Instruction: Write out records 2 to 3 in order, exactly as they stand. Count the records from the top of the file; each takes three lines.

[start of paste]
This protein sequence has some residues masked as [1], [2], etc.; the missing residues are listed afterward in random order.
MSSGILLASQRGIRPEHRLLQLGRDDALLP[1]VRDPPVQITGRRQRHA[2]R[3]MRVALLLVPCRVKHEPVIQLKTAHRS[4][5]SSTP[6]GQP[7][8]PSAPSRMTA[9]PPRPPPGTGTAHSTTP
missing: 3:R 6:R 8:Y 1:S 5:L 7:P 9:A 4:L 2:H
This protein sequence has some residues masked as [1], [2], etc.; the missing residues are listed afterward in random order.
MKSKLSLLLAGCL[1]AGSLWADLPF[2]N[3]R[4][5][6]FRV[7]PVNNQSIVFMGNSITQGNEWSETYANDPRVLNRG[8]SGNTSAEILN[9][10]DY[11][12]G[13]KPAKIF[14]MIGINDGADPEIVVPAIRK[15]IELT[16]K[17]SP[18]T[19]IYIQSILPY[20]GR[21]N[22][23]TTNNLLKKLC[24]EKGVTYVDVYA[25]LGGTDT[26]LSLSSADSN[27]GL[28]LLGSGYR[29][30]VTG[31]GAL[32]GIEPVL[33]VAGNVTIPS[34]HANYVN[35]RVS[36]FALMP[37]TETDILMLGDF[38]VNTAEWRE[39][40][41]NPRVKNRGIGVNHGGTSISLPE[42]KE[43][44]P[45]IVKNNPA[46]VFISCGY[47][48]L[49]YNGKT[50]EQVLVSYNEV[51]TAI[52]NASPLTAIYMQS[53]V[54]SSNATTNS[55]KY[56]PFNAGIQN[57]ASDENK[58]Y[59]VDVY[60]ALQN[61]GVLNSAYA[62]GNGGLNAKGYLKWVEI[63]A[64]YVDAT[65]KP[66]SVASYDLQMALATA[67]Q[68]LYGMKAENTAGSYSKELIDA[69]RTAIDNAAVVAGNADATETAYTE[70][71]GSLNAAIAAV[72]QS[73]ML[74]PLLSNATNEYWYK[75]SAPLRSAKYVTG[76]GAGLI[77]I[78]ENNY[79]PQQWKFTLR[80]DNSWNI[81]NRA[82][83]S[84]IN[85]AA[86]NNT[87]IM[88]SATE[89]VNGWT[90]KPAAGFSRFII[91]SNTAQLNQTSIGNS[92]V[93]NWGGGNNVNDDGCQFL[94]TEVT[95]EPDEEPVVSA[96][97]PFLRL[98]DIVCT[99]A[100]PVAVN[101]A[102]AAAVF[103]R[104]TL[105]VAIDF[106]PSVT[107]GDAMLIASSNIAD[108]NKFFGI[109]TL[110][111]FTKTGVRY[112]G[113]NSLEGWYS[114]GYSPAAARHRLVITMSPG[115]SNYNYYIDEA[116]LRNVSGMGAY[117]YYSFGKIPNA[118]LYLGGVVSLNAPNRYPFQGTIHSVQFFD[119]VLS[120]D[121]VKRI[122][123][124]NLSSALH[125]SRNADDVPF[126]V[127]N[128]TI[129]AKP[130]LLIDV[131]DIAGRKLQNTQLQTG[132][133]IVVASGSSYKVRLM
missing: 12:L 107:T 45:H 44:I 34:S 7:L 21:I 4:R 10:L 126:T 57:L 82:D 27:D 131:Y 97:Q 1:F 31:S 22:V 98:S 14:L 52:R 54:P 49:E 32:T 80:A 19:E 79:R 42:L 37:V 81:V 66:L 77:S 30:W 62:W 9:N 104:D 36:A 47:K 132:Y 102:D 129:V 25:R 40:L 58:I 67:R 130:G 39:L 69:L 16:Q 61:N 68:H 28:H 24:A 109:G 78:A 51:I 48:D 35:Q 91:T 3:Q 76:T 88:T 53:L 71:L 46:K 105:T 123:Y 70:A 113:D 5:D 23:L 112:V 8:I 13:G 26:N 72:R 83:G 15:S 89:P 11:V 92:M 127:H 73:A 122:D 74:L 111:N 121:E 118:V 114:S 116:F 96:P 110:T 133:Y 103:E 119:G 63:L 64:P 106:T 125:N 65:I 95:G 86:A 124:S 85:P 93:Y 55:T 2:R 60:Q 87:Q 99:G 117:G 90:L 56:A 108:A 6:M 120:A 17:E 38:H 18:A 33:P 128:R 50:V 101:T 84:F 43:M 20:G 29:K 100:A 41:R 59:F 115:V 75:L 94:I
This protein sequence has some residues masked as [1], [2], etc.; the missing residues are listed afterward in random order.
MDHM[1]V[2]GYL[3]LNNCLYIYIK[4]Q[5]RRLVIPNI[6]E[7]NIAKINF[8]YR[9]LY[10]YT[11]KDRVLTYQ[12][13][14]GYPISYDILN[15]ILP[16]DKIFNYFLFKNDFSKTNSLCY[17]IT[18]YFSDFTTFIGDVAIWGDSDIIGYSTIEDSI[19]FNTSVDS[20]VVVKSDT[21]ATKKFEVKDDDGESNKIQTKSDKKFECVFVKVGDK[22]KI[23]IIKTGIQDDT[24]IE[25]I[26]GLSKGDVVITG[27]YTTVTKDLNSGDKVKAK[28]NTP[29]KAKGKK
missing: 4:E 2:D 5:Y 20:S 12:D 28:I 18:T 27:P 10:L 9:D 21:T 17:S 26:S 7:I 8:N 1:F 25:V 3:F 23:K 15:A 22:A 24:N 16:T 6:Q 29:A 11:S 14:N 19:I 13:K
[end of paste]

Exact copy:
This protein sequence has some residues masked as [1], [2], etc.; the missing residues are listed afterward in random order.
MKSKLSLLLAGCL[1]AGSLWADLPF[2]N[3]R[4][5][6]FRV[7]PVNNQSIVFMGNSITQGNEWSETYANDPRVLNRG[8]SGNTSAEILN[9][10]DY[11][12]G[13]KPAKIF[14]MIGINDGADPEIVVPAIRK[15]IELT[16]K[17]SP[18]T[19]IYIQSILPY[20]GR[21]N[22][23]TTNNLLKKLC[24]EKGVTYVDVYA[25]LGGTDT[26]LSLSSADSN[27]GL[28]LLGSGYR[29][30]VTG[31]GAL[32]GIEPVL[33]VAGNVTIPS[34]HANYVN[35]RVS[36]FALMP[37]TETDILMLGDF[38]VNTAEWRE[39][40][41]NPRVKNRGIGVNHGGTSISLPE[42]KE[43][44]P[45]IVKNNPA[46]VFISCGY[47][48]L[49]YNGKT[50]EQVLVSYNEV[51]TAI[52]NASPLTAIYMQS[53]V[54]SSNATTNS[55]KY[56]PFNAGIQN[57]ASDENK[58]Y[59]VDVY[60]ALQN[61]GVLNSAYA[62]GNGGLNAKGYLKWVEI[63]A[64]YVDAT[65]KP[66]SVASYDLQMALATA[67]Q[68]LYGMKAENTAGSYSKELIDA[69]RTAIDNAAVVAGNADATETAYTE[70][71]GSLNAAIAAV[72]QS[73]ML[74]PLLSNATNEYWYK[75]SAPLRSAKYVTG[76]GAGLI[77]I[78]ENNY[79]PQQWKFTLR[80]DNSWNI[81]NRA[82][83]S[84]IN[85]AA[86]NNT[87]IM[88]SATE[89]VNGWT[90]KPAAGFSRFII[91]SNTAQLNQTSIGNS[92]V[93]NWGGGNNVNDDGCQFL[94]TEVT[95]EPDEEPVVSA[96][97]PFLRL[98]DIVCT[99]A[100]PVAVN[101]A[102]AAAVF[103]R[104]TL[105]VAIDF[106]PSVT[107]GDAMLIASSNIAD[108]NKFFGI[109]TL[110][111]FTKTGVRY[112]G[113]NSLEGWYS[114]GYSPAAARHRLVITMSPG[115]SNYNYYIDEA[116]LRNVSGMGAY[117]YYSFGKIPNA[118]LYLGGVVSLNAPNRYPFQGTIHSVQFFD[119]VLS[120]D[121]VKRI[122][123][124]NLSSALH[125]SRNADDVPF[126]V[127]N[128]TI[129]AKP[130]LLIDV[131]DIAGRKLQNTQLQTG[132][133]IVVASGSSYKVRLM
missing: 12:L 107:T 45:H 44:I 34:S 7:L 21:I 4:R 10:L 126:T 57:L 82:D 27:D 131:Y 97:Q 1:F 31:S 22:V 98:S 14:L 52:R 54:P 49:E 32:T 80:A 19:E 79:R 42:L 37:V 81:V 66:L 77:S 30:W 62:W 9:N 104:D 36:A 47:K 132:Y 102:D 129:V 25:R 40:L 58:I 67:R 130:G 39:L 69:L 16:Q 61:N 68:H 28:H 24:A 109:G 78:A 51:I 48:D 35:Q 91:T 3:Q 76:T 88:T 53:L 71:L 46:K 105:T 123:Y 70:A 113:D 5:D 23:L 112:V 8:I 13:G 26:N 72:R 83:G 15:S 89:P 11:V 92:M 127:H 73:A 122:D 74:L 111:N 121:E 118:V 114:S 116:F 96:P 110:T 133:Y 103:E 119:G 63:L 64:P 106:T 125:N 65:I 95:G 86:A 124:S 85:P 93:Y 55:T 2:R 60:Q 87:Q 99:G 117:G 90:L 56:A 108:A 6:M 120:A 17:E 38:H 18:A 33:P 128:R 50:V 101:T 84:F 43:M 20:G 29:K 100:A 41:R 59:F 115:V 75:L 94:I
This protein sequence has some residues masked as [1], [2], etc.; the missing residues are listed afterward in random order.
MDHM[1]V[2]GYL[3]LNNCLYIYIK[4]Q[5]RRLVIPNI[6]E[7]NIAKINF[8]YR[9]LY[10]YT[11]KDRVLTYQ[12][13][14]GYPISYDILN[15]ILP[16]DKIFNYFLFKNDFSKTNSLCY[17]IT[18]YFSDFTTFIGDVAIWGDSDIIGYSTIEDSI[19]FNTSVDS[20]VVVKSDT[21]ATKKFEVKDDDGESNKIQTKSDKKFECVFVKVGDK[22]KI[23]IIKTGIQDDT[24]IE[25]I[26]GLSKGDVVITG[27]YTTVTKDLNSGDKVKAK[28]NTP[29]KAKGKK
missing: 4:E 2:D 5:Y 20:S 12:D 28:I 18:T 27:P 10:L 9:D 21:T 17:S 26:S 7:I 8:N 1:F 25:V 3:F 23:K 15:A 22:A 24:N 16:T 6:Q 29:A 11:S 14:N 19:I 13:K